Thanks to the shutdown of the federal government, the Labor Department's Employee Benefits Security Administration likely will have to hit the “pause” button on certain investigations and enforcement actions.
Generally, federal employees are unable to work if there is no funding available, but some exception can be given to staffers who are deemed absolutely essential.
“The vast majority of government employees can't work, so most routine functions for EBSA are on hiatus until the shutdown is resolved,” said Bradford Campbell, an attorney with Drinker Biddle & Reath LLP and a former assistant secretary of the EBSA, which oversees retirement plans and enforces the Employee Retirement Income Security Act of 1974
“For cases that were in the midst of litigation over the past week, the Labor Department has been filing with the courts to ask for extensions,” Mr. Campbell added. “They've been preparing for some of this, but at the same time, they have the authority to take action in extraordinary situations.”
Not all investigators are deemed essential workers. Those who aren't will likely stop working on their cases until the funding issue is resolved.
“If [investigators] are dealing with a timeline, say a statute of limitations, then they are addressing it,” said Steve Barr, a spokesman with the Labor Department. “If there is a criminal investigation before a grand jury, then they're trying to be responsive. If there is a bankruptcy filing coming in, they look at it to make sure there is nothing that warrants their attention.”
Mr. Barr added: “They are doing some investigative work, but not all of it: it needs to be a pressing matter.”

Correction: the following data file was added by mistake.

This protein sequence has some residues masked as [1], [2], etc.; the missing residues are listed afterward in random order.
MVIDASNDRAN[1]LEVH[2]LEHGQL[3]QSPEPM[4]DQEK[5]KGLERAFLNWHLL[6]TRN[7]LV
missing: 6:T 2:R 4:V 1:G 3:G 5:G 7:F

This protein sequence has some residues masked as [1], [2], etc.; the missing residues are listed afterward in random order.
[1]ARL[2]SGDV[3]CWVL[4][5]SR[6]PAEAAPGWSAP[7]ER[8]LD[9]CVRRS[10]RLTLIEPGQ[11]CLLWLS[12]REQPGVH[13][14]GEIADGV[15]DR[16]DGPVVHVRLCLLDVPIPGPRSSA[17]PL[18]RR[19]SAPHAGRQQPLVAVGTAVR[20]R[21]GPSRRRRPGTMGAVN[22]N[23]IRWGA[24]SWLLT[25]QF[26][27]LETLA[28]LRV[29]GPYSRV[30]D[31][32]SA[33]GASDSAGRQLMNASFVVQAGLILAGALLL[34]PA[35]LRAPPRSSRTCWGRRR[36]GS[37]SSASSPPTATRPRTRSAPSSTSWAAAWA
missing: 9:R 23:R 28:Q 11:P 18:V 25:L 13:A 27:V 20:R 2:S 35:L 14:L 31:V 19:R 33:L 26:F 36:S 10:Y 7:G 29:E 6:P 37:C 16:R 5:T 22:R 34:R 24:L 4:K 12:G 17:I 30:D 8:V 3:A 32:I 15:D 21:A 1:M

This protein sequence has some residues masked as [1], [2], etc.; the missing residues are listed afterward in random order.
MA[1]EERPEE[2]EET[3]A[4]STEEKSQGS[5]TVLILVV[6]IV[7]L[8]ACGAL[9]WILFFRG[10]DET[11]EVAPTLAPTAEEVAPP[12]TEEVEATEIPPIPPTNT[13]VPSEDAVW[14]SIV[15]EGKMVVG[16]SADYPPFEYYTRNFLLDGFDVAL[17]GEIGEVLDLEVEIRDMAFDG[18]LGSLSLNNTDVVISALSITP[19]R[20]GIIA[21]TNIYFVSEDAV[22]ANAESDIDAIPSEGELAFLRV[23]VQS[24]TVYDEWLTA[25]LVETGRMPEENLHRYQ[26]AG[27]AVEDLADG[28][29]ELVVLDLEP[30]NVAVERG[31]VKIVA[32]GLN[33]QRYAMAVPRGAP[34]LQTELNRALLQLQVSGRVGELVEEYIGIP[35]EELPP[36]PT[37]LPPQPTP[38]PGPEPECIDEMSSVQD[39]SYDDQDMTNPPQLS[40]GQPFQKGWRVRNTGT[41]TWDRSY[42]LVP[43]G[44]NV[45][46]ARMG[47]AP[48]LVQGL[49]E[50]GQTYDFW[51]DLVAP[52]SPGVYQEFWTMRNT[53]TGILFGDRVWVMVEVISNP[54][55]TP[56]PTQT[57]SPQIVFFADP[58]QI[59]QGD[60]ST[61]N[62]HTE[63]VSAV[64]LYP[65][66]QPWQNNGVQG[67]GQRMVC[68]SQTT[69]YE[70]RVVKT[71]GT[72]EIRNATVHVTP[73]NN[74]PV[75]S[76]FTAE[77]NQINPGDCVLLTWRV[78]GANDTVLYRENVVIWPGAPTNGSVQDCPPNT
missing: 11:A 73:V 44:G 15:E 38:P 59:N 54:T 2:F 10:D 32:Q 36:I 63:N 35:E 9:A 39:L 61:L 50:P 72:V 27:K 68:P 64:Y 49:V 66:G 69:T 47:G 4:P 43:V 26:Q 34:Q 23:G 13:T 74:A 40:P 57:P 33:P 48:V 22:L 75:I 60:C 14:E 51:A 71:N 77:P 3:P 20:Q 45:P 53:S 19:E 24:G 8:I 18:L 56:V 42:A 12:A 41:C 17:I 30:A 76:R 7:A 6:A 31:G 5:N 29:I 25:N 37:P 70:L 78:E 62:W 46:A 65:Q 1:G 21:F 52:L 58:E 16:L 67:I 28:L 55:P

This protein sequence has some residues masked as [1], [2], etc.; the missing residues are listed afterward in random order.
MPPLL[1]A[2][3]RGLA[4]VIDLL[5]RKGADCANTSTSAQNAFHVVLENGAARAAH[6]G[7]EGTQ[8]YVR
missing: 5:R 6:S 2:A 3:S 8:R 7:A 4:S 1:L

The EBSA last month proposed having 85 of its field and national office staff members declared “excepted” or “intermittently excepted” from the furloughs.
“This limited number of staff is needed in order to continue to perform excepted and 'by necessary implication' activities arising from the Secretary's criminal authority under ERISA,” wrote Alan D. Lebowitz, deputy assistant secretary for program operations, in a Sept. 12 memo to Labor solicitor Patricia Smith.
Those workers also could respond to emergencies and handle “imminent threats to human life when medical benefits are denied in life-threatening situations,” Mr. Lebowitz wrote in his memo.
Of the 85 employees who were proposed to be exempted from the furlough, 46 were needed to handle criminal cases involving ERISA plans, pursue civil proceedings and address life-threatening scenarios due to the denial of health or disability benefits by an ERISA plan. The remaining 39 employees are on an “intermittent exceptions” list to perform specific activities, such as ensuring the agency's technology services continue running or participating in an criminal case.
In the end, some 46 EBSA workers out of 986 onboard are expected to remain during the shutdown, per the memo.